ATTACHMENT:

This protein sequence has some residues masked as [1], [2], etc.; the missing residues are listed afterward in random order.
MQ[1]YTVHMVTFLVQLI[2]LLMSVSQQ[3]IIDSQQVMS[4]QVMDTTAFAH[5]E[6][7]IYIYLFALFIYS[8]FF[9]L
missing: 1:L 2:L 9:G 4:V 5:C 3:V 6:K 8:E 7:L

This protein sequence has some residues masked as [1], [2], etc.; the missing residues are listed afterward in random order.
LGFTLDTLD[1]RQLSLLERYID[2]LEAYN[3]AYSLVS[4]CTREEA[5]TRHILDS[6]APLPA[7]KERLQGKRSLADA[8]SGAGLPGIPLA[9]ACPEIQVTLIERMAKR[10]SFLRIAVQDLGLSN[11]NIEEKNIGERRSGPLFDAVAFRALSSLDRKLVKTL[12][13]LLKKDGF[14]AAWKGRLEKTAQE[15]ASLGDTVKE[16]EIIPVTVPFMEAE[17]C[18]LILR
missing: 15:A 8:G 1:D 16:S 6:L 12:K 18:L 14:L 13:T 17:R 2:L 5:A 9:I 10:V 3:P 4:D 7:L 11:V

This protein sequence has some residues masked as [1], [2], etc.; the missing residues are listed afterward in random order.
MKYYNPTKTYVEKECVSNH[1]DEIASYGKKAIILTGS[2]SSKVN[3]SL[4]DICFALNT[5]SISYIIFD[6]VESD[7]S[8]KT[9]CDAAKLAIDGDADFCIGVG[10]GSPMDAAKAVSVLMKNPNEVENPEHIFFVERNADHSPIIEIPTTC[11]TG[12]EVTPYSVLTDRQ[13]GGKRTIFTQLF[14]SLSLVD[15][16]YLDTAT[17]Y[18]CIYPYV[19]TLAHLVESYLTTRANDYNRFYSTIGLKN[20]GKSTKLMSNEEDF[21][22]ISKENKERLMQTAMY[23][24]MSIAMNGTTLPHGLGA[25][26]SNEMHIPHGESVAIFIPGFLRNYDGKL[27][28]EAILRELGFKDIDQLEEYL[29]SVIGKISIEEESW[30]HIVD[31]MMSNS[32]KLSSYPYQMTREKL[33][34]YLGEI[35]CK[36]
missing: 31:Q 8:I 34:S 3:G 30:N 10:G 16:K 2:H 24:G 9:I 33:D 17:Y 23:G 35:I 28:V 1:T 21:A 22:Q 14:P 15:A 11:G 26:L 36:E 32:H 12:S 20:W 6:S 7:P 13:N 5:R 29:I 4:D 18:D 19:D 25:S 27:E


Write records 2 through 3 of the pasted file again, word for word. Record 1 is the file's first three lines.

This protein sequence has some residues masked as [1], [2], etc.; the missing residues are listed afterward in random order.
LGFTLDTLD[1]RQLSLLERYID[2]LEAYN[3]AYSLVS[4]CTREEA[5]TRHILDS[6]APLPA[7]KERLQGKRSLADA[8]SGAGLPGIPLA[9]ACPEIQVTLIERMAKR[10]SFLRIAVQDLGLSN[11]NIEEKNIGERRSGPLFDAVAFRALSSLDRKLVKTL[12][13]LLKKDGF[14]AAWKGRLEKTAQE[15]ASLGDTVKE[16]EIIPVTVPFMEAE[17]C[18]LILR
missing: 15:A 8:G 1:D 16:S 6:L 12:K 18:L 14:L 13:T 17:R 2:L 5:A 9:I 10:V 3:P 4:D 7:L 11:V

This protein sequence has some residues masked as [1], [2], etc.; the missing residues are listed afterward in random order.
MKYYNPTKTYVEKECVSNH[1]DEIASYGKKAIILTGS[2]SSKVN[3]SL[4]DICFALNT[5]SISYIIFD[6]VESD[7]S[8]KT[9]CDAAKLAIDGDADFCIGVG[10]GSPMDAAKAVSVLMKNPNEVENPEHIFFVERNADHSPIIEIPTTC[11]TG[12]EVTPYSVLTDRQ[13]GGKRTIFTQLF[14]SLSLVD[15][16]YLDTAT[17]Y[18]CIYPYV[19]TLAHLVESYLTTRANDYNRFYSTIGLKN[20]GKSTKLMSNEEDF[21][22]ISKENKERLMQTAMY[23][24]MSIAMNGTTLPHGLGA[25][26]SNEMHIPHGESVAIFIPGFLRNYDGKL[27][28]EAILRELGFKDIDQLEEYL[29]SVIGKISIEEESW[30]HIVD[31]MMSNS[32]KLSSYPYQMTREKL[33][34]YLGEI[35]CK[36]
missing: 31:Q 8:I 34:S 3:G 30:N 10:G 16:K 2:H 24:G 9:I 33:D 17:Y 23:G 35:I 28:V 1:T 21:A 22:Q 14:P 15:A 11:G 26:L 36:E 32:H 12:S 20:W 6:S 7:P 13:N 5:R 29:I 4:D 18:D 19:D 25:S 27:E